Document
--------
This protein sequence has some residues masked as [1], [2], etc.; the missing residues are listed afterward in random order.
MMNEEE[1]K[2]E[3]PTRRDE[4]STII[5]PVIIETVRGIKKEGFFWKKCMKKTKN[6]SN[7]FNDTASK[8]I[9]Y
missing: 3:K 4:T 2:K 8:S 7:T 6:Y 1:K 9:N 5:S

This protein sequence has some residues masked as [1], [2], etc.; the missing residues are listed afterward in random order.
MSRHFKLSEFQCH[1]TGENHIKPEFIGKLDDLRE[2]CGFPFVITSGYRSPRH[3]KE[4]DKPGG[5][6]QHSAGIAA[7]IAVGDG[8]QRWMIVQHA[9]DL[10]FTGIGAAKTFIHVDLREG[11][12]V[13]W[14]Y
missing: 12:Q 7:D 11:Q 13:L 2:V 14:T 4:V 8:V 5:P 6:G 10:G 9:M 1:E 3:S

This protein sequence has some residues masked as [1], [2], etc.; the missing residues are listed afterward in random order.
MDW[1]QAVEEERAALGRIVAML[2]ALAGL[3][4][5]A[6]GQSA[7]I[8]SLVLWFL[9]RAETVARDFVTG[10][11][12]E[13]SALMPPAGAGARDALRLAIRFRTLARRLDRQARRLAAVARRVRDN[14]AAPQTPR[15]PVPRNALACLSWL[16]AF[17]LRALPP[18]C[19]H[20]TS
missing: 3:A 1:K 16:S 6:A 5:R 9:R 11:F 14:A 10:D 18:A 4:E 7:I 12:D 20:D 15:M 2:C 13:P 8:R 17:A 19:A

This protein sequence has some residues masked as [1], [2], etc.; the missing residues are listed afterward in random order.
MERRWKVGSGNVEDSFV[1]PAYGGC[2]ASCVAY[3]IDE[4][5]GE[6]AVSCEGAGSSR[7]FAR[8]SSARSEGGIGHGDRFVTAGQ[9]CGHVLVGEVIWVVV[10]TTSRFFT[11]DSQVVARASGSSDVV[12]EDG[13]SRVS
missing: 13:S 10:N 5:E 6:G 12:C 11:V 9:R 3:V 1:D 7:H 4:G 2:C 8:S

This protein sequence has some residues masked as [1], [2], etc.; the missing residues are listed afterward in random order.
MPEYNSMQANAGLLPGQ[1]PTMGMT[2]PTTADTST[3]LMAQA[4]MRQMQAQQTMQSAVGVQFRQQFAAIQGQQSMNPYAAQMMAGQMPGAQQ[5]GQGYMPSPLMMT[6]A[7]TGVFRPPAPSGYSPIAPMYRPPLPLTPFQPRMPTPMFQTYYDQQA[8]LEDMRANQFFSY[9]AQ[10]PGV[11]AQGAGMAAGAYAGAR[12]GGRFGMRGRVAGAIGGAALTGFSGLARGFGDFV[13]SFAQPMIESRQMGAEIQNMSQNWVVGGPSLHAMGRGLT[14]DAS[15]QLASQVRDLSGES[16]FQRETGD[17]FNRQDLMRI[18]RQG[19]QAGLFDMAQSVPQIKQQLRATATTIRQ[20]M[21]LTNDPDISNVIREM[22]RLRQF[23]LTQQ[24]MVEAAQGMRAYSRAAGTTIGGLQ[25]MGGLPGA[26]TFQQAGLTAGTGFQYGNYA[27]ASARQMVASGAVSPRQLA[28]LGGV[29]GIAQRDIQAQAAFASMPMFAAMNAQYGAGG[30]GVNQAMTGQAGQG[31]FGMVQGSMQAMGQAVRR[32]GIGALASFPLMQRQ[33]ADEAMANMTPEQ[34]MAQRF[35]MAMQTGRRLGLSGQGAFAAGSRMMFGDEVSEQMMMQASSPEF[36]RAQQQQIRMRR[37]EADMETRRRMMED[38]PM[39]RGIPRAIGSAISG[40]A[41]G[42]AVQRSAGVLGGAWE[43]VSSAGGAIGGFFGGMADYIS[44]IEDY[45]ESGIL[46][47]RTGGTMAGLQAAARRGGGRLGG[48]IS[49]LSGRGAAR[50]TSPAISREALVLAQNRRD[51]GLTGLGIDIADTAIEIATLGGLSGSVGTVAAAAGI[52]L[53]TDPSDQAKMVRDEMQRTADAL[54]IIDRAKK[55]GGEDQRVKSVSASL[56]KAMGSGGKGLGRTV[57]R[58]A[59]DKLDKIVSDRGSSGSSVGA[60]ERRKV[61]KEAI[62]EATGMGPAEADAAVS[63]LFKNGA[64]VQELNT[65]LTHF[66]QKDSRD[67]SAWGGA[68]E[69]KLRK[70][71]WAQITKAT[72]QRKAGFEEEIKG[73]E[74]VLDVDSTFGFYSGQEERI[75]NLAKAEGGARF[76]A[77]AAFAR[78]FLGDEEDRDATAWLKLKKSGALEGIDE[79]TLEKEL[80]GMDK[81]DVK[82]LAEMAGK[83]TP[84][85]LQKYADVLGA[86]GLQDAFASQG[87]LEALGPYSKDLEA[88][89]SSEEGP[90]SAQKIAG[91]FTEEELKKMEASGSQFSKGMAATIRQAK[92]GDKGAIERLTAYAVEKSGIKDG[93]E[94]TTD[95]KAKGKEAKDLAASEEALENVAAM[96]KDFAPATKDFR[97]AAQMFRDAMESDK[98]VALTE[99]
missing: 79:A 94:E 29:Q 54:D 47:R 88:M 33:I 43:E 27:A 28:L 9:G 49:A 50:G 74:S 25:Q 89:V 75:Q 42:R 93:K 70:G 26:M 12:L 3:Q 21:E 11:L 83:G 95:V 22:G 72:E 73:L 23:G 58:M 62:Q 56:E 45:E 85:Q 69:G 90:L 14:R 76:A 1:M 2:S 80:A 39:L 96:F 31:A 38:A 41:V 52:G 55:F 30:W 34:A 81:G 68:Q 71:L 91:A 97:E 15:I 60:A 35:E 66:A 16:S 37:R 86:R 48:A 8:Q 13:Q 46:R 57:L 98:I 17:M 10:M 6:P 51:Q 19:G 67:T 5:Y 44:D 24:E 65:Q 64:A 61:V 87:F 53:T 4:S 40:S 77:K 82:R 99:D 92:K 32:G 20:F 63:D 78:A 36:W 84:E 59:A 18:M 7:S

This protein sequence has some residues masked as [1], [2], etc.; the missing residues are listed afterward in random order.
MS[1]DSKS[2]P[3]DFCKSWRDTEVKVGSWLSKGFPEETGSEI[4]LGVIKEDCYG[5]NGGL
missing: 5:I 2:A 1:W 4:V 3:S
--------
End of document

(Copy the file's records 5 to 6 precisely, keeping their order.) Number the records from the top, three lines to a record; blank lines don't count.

This protein sequence has some residues masked as [1], [2], etc.; the missing residues are listed afterward in random order.
MPEYNSMQANAGLLPGQ[1]PTMGMT[2]PTTADTST[3]LMAQA[4]MRQMQAQQTMQSAVGVQFRQQFAAIQGQQSMNPYAAQMMAGQMPGAQQ[5]GQGYMPSPLMMT[6]A[7]TGVFRPPAPSGYSPIAPMYRPPLPLTPFQPRMPTPMFQTYYDQQA[8]LEDMRANQFFSY[9]AQ[10]PGV[11]AQGAGMAAGAYAGAR[12]GGRFGMRGRVAGAIGGAALTGFSGLARGFGDFV[13]SFAQPMIESRQMGAEIQNMSQNWVVGGPSLHAMGRGLT[14]DAS[15]QLASQVRDLSGES[16]FQRETGD[17]FNRQDLMRI[18]RQG[19]QAGLFDMAQSVPQIKQQLRATATTIRQ[20]M[21]LTNDPDISNVIREM[22]RLRQF[23]LTQQ[24]MVEAAQGMRAYSRAAGTTIGGLQ[25]MGGLPGA[26]TFQQAGLTAGTGFQYGNYA[27]ASARQMVASGAVSPRQLA[28]LGGV[29]GIAQRDIQAQAAFASMPMFAAMNAQYGAGG[30]GVNQAMTGQAGQG[31]FGMVQGSMQAMGQAVRR[32]GIGALASFPLMQRQ[33]ADEAMANMTPEQ[34]MAQRF[35]MAMQTGRRLGLSGQGAFAAGSRMMFGDEVSEQMMMQASSPEF[36]RAQQQQIRMRR[37]EADMETRRRMMED[38]PM[39]RGIPRAIGSAISG[40]A[41]G[42]AVQRSAGVLGGAWE[43]VSSAGGAIGGFFGGMADYIS[44]IEDY[45]ESGIL[46][47]RTGGTMAGLQAAARRGGGRLGG[48]IS[49]LSGRGAAR[50]TSPAISREALVLAQNRRD[51]GLTGLGIDIADTAIEIATLGGLSGSVGTVAAAAGI[52]L[53]TDPSDQAKMVRDEMQRTADAL[54]IIDRAKK[55]GGEDQRVKSVSASL[56]KAMGSGGKGLGRTV[57]R[58]A[59]DKLDKIVSDRGSSGSSVGA[60]ERRKV[61]KEAI[62]EATGMGPAEADAAVS[63]LFKNGA[64]VQELNT[65]LTHF[66]QKDSRD[67]SAWGGA[68]E[69]KLRK[70][71]WAQITKAT[72]QRKAGFEEEIKG[73]E[74]VLDVDSTFGFYSGQEERI[75]NLAKAEGGARF[76]A[77]AAFAR[78]FLGDEEDRDATAWLKLKKSGALEGIDE[79]TLEKEL[80]GMDK[81]DVK[82]LAEMAGK[83]TP[84][85]LQKYADVLGA[86]GLQDAFASQG[87]LEALGPYSKDLEA[88][89]SSEEGP[90]SAQKIAG[91]FTEEELKKMEASGSQFSKGMAATIRQAK[92]GDKGAIERLTAYAVEKSGIKDG[93]E[94]TTD[95]KAKGKEAKDLAASEEALENVAAM[96]KDFAPATKDFR[97]AAQMFRDAMESDK[98]VALTE[99]
missing: 79:A 94:E 29:Q 54:D 47:R 88:M 33:I 43:E 27:A 28:L 9:G 49:A 50:G 74:S 25:Q 89:V 75:Q 42:R 93:K 70:G 26:M 12:L 3:Q 21:E 11:L 83:G 95:V 22:G 72:E 73:L 23:G 58:M 62:Q 56:E 45:E 85:Q 69:G 90:L 14:R 76:A 1:M 2:S 80:A 39:L 96:F 31:A 38:A 41:V 52:G 55:F 30:W 34:A 81:G 68:Q 71:L 91:A 97:E 15:I 60:A 35:E 66:A 16:S 37:R 86:R 48:A 8:Q 13:Q 46:R 57:L 98:I 17:M 10:M 6:P 51:Q 19:G 67:T 5:Y 44:D 24:E 65:Q 64:A 61:V 87:F 53:T 4:S 40:S 77:K 82:R 99:D 92:K 32:G 20:F 63:D 78:A 36:W 84:E 59:A 18:M 7:S

This protein sequence has some residues masked as [1], [2], etc.; the missing residues are listed afterward in random order.
MS[1]DSKS[2]P[3]DFCKSWRDTEVKVGSWLSKGFPEETGSEI[4]LGVIKEDCYG[5]NGGL
missing: 5:I 2:A 1:W 4:V 3:S